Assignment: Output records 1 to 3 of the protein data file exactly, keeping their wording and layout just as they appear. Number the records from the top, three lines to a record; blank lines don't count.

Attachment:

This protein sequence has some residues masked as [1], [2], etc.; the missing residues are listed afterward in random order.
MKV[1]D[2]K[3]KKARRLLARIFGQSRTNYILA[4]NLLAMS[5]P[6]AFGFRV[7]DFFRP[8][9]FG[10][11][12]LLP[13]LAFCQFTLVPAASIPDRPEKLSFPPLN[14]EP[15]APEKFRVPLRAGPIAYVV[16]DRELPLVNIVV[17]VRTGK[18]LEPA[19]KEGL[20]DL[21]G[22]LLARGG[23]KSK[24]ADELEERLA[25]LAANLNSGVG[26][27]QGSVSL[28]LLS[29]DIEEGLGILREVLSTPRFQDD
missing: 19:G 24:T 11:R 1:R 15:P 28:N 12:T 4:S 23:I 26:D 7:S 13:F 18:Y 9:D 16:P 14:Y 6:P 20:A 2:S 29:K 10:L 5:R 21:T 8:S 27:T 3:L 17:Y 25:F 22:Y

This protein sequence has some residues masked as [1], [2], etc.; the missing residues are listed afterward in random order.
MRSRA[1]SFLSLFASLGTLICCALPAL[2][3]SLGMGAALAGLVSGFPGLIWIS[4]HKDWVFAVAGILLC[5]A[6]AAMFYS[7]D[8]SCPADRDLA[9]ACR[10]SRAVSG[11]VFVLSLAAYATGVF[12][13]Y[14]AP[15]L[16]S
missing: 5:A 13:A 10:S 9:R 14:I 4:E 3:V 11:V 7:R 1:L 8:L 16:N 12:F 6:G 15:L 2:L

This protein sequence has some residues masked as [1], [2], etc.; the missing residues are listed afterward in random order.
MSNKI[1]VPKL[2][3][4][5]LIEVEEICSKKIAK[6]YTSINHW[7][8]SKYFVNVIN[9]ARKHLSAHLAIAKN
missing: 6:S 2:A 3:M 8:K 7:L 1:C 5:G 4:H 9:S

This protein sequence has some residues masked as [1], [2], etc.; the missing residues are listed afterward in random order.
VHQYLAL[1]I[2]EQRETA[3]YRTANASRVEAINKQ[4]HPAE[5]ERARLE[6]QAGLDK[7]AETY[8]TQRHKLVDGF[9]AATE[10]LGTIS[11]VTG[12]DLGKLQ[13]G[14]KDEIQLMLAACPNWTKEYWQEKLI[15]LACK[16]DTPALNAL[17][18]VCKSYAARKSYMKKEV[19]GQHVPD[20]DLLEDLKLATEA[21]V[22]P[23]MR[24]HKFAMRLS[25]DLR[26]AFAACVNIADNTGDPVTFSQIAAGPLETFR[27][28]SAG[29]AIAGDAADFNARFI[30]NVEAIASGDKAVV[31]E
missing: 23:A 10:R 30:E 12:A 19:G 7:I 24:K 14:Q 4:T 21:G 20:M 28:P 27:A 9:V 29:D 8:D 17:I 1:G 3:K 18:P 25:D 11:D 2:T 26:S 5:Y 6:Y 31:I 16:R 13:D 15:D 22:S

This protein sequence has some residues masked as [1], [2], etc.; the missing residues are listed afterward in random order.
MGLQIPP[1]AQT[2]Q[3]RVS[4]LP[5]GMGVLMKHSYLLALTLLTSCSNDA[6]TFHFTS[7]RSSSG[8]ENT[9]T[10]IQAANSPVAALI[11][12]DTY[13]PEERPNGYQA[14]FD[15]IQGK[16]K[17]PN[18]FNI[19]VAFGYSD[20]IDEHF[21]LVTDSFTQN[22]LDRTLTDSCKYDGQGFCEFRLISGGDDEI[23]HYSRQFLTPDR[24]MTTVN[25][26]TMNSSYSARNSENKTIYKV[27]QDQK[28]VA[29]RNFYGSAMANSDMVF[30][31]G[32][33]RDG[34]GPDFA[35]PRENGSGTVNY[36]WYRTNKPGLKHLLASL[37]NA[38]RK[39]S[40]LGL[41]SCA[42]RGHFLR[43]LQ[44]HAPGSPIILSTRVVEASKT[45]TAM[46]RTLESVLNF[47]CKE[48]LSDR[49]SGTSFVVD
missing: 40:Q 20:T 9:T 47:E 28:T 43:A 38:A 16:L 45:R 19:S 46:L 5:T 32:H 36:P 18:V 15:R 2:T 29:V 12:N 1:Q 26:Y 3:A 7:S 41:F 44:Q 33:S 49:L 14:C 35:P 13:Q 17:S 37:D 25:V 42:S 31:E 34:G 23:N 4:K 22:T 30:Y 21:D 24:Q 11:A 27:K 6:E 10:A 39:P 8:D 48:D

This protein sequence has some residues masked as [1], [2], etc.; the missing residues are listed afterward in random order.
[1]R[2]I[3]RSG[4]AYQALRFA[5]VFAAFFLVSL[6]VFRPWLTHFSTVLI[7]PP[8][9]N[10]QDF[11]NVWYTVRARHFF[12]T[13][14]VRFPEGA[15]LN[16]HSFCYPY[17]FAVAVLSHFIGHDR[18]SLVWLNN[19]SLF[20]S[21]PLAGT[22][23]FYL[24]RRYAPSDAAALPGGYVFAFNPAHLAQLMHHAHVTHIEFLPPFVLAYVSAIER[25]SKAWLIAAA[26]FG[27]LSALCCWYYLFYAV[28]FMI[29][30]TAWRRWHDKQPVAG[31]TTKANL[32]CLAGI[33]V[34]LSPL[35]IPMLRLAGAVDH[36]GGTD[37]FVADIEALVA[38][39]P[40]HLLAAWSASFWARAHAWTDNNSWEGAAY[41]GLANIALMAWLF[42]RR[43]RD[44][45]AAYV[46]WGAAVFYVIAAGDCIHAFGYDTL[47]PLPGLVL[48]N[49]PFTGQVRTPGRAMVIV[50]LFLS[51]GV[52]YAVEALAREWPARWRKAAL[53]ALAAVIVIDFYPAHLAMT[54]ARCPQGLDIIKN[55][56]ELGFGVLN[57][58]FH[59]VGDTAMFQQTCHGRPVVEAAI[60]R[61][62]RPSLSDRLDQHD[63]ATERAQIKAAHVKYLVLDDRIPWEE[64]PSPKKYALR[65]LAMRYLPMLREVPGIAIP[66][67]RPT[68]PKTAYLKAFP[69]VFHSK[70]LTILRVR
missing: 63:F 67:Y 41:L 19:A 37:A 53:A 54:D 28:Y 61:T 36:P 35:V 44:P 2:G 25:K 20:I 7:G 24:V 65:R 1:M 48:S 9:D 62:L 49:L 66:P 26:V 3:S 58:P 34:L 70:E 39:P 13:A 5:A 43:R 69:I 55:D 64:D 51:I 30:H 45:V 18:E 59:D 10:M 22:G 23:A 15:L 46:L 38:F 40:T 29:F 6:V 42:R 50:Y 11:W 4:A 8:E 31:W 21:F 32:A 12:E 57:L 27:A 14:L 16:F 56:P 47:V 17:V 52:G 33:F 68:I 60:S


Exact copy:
This protein sequence has some residues masked as [1], [2], etc.; the missing residues are listed afterward in random order.
MKV[1]D[2]K[3]KKARRLLARIFGQSRTNYILA[4]NLLAMS[5]P[6]AFGFRV[7]DFFRP[8][9]FG[10][11][12]LLP[13]LAFCQFTLVPAASIPDRPEKLSFPPLN[14]EP[15]APEKFRVPLRAGPIAYVV[16]DRELPLVNIVV[17]VRTGK[18]LEPA[19]KEGL[20]DL[21]G[22]LLARGG[23]KSK[24]ADELEERLA[25]LAANLNSGVG[26][27]QGSVSL[28]LLS[29]DIEEGLGILREVLSTPRFQDD
missing: 19:G 24:T 11:R 1:R 15:P 28:N 12:T 4:S 23:I 26:D 7:S 13:F 18:Y 9:D 16:P 14:Y 6:P 20:A 2:S 29:K 10:L 5:R 21:T 8:S 27:T 3:L 17:Y 25:F 22:Y

This protein sequence has some residues masked as [1], [2], etc.; the missing residues are listed afterward in random order.
MRSRA[1]SFLSLFASLGTLICCALPAL[2][3]SLGMGAALAGLVSGFPGLIWIS[4]HKDWVFAVAGILLC[5]A[6]AAMFYS[7]D[8]SCPADRDLA[9]ACR[10]SRAVSG[11]VFVLSLAAYATGVF[12][13]Y[14]AP[15]L[16]S
missing: 5:A 13:A 10:S 9:R 14:I 4:E 3:V 11:V 7:R 1:L 8:L 16:N 12:F 6:G 15:L 2:L

This protein sequence has some residues masked as [1], [2], etc.; the missing residues are listed afterward in random order.
MSNKI[1]VPKL[2][3][4][5]LIEVEEICSKKIAK[6]YTSINHW[7][8]SKYFVNVIN[9]ARKHLSAHLAIAKN
missing: 6:S 2:A 3:M 8:K 7:L 1:C 5:G 4:H 9:S